• False hyperdontia : A permanent tooth erupts without losing the deciduous tooth.

Symptoms, Ailments and Signs

Cysts can occur as part of hyperdontia, and it is not uncommon for the roots of adjacent teeth to dissolve or degrade. Different proportions of the lower or upper jaw size as well as an eruption obstruction can also be symptoms. Sometimes there can also be local tooth crowding or the formation of an unusually enlarged jaw segment.

Normal biting or chewing is not possible due to hyperdontia. In addition, asymmetries – such as a crossbite – can occur and easily flammable dirt niches can develop. Hyperdontia cannot always be recognized immediately; it is usually indicated by problems with the eruption of permanent teeth.

However, a radiological examination or pain can also lead to the discovery of excess teeth. For clarification, a radiological recording of the upper jaw is primarily carried out; in complicated cases, a lateral x-ray image can also be used to make the diagnosis.

Treatment & Therapy

In the course of therapy, if hypertension is present, the supernumerary teeth in the upper jaw are usually removed, since otherwise the midline can be shifted. However, a supernumerary incisor that is normally formed is usually not noticeable and can therefore be left in place if the supernumerary tooth does not cause crowding. Normally, a mesiodens is also removed, as otherwise a gap can arise between the upper central incisors.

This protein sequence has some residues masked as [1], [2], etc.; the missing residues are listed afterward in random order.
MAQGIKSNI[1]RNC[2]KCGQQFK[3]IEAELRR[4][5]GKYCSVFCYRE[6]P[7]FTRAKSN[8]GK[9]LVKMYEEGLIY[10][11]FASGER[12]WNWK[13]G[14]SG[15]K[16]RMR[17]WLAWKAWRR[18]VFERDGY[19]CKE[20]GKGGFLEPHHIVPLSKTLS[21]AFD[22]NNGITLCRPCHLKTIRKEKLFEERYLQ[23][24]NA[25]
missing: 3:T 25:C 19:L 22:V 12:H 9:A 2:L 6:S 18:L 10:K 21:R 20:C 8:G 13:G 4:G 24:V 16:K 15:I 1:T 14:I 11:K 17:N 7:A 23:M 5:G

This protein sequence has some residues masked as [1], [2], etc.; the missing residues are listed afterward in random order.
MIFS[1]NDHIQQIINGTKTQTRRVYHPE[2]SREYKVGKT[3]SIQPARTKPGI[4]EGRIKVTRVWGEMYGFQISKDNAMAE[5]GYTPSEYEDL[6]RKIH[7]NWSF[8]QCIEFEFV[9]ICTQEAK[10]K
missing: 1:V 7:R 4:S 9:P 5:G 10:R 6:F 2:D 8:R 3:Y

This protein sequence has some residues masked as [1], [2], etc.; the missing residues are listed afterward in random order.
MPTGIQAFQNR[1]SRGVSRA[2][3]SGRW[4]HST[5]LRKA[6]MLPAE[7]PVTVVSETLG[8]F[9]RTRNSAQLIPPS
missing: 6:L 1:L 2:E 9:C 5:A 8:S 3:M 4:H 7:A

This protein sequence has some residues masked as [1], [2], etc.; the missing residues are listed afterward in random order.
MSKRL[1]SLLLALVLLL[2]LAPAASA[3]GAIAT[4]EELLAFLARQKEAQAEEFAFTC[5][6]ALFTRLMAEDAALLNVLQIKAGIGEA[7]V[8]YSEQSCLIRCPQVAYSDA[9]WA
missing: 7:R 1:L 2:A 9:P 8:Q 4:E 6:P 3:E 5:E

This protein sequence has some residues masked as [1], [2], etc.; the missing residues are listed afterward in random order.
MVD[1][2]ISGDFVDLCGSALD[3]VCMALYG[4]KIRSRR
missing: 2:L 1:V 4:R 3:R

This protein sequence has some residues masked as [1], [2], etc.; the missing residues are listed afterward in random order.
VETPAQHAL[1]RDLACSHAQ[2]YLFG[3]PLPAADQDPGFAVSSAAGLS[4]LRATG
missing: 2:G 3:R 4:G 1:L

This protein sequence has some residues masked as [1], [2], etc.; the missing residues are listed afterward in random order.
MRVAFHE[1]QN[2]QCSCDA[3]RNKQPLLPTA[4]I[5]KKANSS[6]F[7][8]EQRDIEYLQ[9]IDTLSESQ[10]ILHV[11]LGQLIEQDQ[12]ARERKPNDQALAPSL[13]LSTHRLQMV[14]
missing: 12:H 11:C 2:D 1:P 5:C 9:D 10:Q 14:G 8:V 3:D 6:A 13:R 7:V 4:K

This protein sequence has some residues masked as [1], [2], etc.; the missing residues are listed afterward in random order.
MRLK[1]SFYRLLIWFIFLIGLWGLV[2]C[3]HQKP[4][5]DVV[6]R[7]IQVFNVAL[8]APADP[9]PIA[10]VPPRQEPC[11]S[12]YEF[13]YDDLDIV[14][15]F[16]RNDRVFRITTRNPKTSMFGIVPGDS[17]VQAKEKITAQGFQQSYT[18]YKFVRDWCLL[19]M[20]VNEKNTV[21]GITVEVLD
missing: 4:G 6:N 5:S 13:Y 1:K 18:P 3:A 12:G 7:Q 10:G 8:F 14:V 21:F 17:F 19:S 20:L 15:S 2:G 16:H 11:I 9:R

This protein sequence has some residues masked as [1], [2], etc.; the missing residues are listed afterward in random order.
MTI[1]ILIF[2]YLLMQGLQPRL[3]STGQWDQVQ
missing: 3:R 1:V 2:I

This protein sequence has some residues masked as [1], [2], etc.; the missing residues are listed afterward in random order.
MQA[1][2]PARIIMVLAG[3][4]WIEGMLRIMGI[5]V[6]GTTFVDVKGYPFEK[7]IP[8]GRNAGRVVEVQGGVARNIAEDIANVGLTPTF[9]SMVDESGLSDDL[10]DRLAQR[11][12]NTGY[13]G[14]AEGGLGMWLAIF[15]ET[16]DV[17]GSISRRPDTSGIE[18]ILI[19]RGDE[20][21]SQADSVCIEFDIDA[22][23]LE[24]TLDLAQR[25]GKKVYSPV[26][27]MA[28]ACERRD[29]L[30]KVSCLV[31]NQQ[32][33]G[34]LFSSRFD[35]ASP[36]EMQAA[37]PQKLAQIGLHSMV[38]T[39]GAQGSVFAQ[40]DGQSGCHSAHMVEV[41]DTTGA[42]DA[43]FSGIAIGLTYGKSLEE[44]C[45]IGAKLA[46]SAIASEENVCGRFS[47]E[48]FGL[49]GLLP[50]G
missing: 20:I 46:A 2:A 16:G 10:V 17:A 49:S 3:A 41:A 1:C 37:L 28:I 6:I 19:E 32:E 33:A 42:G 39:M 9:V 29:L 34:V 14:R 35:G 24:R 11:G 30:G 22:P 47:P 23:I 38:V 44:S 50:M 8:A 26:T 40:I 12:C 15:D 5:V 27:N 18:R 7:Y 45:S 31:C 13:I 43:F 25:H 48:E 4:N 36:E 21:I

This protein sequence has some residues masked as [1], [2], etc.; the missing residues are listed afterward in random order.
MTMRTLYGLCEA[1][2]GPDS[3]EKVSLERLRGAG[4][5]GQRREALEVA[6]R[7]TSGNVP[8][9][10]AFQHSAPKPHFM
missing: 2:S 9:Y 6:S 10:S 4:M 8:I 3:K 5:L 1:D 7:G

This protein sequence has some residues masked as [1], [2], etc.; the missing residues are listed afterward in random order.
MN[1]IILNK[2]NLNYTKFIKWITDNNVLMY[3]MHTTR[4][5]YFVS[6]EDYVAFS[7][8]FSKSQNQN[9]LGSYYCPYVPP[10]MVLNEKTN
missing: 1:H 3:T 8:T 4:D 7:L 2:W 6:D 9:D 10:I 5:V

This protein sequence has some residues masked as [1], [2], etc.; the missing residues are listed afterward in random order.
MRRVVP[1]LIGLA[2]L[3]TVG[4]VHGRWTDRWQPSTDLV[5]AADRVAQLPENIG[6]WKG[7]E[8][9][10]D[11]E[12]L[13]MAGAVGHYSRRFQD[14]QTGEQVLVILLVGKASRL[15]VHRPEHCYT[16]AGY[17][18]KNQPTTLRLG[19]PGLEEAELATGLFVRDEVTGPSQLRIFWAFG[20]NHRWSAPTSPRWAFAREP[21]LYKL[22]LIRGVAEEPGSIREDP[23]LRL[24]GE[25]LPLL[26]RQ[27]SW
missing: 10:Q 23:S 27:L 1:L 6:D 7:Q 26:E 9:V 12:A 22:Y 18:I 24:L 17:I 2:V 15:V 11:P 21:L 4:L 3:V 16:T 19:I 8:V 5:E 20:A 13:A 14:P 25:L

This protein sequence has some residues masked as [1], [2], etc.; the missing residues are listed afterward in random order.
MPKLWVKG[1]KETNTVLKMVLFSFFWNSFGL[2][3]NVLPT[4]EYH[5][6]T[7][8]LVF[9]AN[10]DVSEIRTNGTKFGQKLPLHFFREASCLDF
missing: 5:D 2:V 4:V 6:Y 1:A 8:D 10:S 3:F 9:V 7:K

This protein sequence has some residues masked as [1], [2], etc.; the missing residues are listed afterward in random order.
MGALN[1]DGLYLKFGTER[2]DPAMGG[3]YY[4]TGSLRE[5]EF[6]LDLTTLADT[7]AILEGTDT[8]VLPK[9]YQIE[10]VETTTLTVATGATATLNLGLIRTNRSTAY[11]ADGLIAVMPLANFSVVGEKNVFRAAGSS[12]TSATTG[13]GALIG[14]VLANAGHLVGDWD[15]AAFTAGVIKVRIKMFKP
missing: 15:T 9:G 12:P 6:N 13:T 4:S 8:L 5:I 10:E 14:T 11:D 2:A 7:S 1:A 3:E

The teeth should be extracted as early as possible so that the gap can be closed. If there are already damaged teeth in the vicinity of the supernumerary tooth, removal is also recommended here. After part of the active treatment time, there is usually a holding phase so that a complete row of teeth and a stable bite can be maintained.

Plastic splints, removable appliances or so-called lingual retainers, which should be worn for at least a year, are suitable for this. Extraction therapy usually begins around the age of ten. It should be noted that the extraction also has an impact on the aesthetics and the soft tissue profile. Therapy is much more complex if the dental anomaly is due to a genetic disease.


Since the exact causes of hyperdontia are not known, excess teeth cannot be prevented.


In most cases, the affected person with hyperdontia has no or only very few follow-up measures available. The disease can only be treated to a very limited extent, so the focus is on early detection and subsequent treatment. The earlier the hyperdontia is detected, the better the further course of this disease is in most cases.

As a rule, hyperdontia does not have a negative effect on the life expectancy of the person affected. In most cases, this disease is treated by surgical intervention in the oral cavity. This should be done in the early years, so parents and their children should consult a doctor at the first signs and symptoms.

Those affected should definitely rest after such an operation and take care of their bodies. Efforts or stressful activities should be avoided to speed healing. Also, after the procedure, the affected person can initially only eat very soft food. Normal food can only be resumed after the wounds have healed. As a rule, hyperdontia can be completely cured if it is detected early.